Looking out at dawn over the banks of the South Saskatchewan River from a hotel restaurant in Saskatoon, the thin, reedy, late November light illuminates a grey-brown landscape impatient for the arrival of snow.
That blanket will obscure the detritus of a season passed and reveal in its place the essential patterns and forms which lie beneath.
Looking out over Canada, the USA, the UK and Europe after the first few months of the GD tour, I am left with a similarly expectant feeling.
I see a world waiting, impatiently, for change, for the renaissance in diplomatic institutions and practice which will permit to diplomacy to displace defence at the centre of international policy.
In the wake a few days in Boston and Washington, I very much hope that similar thoughts are on President Obama’s mind as he ponders the way forward in Afghanistan.
Keep fighting – only harder – or start talking with a view to ending, rather than extending the war?
It seems to me that the Nobel Committee, in selecting Obama as its 2009 Peace Prize winner, has sent a clear political indication of its preference in that debate.
That option would not involve escalation. Quite the contrary.
After Scheherazade, talk, and talk, and keep talking until they send the executioners home.
Nearing the end of the first phase of the book tour, then, I find myself more convinced than ever that the world is at a delicate moment, a strategic juncture in history which is likely to condition, and perhaps even determine the geopolitical shape of things to come.
I am referring to:
- power shift, in favour of the re-emerging Asia-Pacific region
- the coming into place of a new suite of global challenges, distinct from the Cold War threat set in that most of these transnational issues are rooted in science and driven by technology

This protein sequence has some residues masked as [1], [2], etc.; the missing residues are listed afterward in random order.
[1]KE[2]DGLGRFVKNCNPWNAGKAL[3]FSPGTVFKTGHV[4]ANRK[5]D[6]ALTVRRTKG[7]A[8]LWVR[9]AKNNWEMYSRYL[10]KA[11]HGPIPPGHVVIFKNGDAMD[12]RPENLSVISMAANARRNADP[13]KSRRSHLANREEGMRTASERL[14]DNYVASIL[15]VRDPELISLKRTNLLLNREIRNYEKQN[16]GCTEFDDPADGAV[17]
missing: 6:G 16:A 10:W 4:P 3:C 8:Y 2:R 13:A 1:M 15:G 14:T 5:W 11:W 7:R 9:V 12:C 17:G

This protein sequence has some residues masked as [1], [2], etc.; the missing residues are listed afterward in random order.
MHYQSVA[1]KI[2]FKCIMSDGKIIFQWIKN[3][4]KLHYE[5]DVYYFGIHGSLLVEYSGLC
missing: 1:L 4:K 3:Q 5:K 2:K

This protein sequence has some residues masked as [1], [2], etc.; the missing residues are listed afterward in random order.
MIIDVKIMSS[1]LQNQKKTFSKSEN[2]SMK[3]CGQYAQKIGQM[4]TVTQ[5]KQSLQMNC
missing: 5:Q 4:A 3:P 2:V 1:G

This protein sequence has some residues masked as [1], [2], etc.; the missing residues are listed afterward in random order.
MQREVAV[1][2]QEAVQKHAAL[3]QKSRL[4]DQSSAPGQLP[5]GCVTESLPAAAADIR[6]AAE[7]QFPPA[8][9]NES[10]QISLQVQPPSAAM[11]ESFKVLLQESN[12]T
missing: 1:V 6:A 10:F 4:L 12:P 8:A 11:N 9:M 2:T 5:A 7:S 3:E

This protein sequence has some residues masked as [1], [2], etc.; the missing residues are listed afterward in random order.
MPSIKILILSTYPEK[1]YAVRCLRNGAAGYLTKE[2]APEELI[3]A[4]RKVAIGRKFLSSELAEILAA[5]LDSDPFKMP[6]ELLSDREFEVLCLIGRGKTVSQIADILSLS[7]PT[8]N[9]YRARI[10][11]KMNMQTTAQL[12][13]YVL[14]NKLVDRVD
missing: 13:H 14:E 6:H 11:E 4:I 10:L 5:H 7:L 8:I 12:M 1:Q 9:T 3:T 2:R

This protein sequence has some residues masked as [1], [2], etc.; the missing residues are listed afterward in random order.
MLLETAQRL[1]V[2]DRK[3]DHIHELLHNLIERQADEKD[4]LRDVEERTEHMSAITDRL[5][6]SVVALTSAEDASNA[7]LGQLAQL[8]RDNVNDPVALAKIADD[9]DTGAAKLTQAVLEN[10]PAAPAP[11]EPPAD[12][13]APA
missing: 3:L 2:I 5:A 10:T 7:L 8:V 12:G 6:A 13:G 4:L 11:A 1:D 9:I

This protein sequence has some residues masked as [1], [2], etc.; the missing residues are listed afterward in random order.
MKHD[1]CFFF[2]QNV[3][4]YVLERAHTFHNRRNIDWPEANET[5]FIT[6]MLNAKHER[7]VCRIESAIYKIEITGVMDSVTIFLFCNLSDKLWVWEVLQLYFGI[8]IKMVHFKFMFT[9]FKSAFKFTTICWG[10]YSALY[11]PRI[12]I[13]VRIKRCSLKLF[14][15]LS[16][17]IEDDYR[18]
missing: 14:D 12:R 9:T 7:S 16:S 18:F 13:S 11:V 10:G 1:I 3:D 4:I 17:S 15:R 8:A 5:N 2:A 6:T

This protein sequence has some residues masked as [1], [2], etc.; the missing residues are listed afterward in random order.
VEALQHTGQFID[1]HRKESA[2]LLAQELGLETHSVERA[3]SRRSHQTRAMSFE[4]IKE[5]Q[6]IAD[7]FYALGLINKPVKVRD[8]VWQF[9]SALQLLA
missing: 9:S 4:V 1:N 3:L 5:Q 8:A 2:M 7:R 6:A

- the rise of heterpolarity as the basis for world order
In earlier writings I have had occasion to elaborate on the first two points; here I would like to dwell for a bit on the third.
Well… I don’t think so.
This is not the world of Metternich and Castlereigh, nor of Bismark, or Churchill, or Trueman. Attempts to secure stability can no longer be ensconsced in the likes of the Congress of Vienna or the Treaty of Versailles. In those days, the vectors of power (military, economic, territorial) were relatively easily measured and compared. Attempts at balancing the resulting calculation – however unsuccessful – appeared to hold some promise.
As it happens, they didn’t, as centuries of endless war attest with some conviction.
Even moreso in the globalization age, this is kind of thinking is no longer of much relevance or utility.
Looking forward a decade or so, it seems clear that the trump card of the USA will be its hard, or military, power. The dynamic epicentre of the world economy, however, will have shifted to an increasingly integrated Asia.
Europe, with its peace, prosperity, social democracy and rich artistic and cultural heritage will lead in soft power, the power of attraction. For the post-Treaty of Lisbon EU, the trick will be to find effective ways to translate that soft power into practical influence, almost certainly through the implememtation of innovative public diplomacy.
Brazil, too, will be a pole.
Russia, as well.
Other poles will emerge – Turkey? Iran? – and the sources of their power are all likely to be different as well.
Which is to say, heterogeneous.
Bombs and guns, generals and admirals won’t have a major role in finding a way towards development and security in this kind of a world. That enterprise will turn on dialogue, on cross-cultural communication, on knowledge-based problem solving and on complex balancing.
Calling all (guerrilla) diplomats…
So, then, back to the banks of the South Saskatchewan River. In the lead up to next Monday’s Foreign Policy Camp in Vancouver, I have been thinking about what all of this might mean for Canadian strategy, institutions, policies and interests.
More on that soon.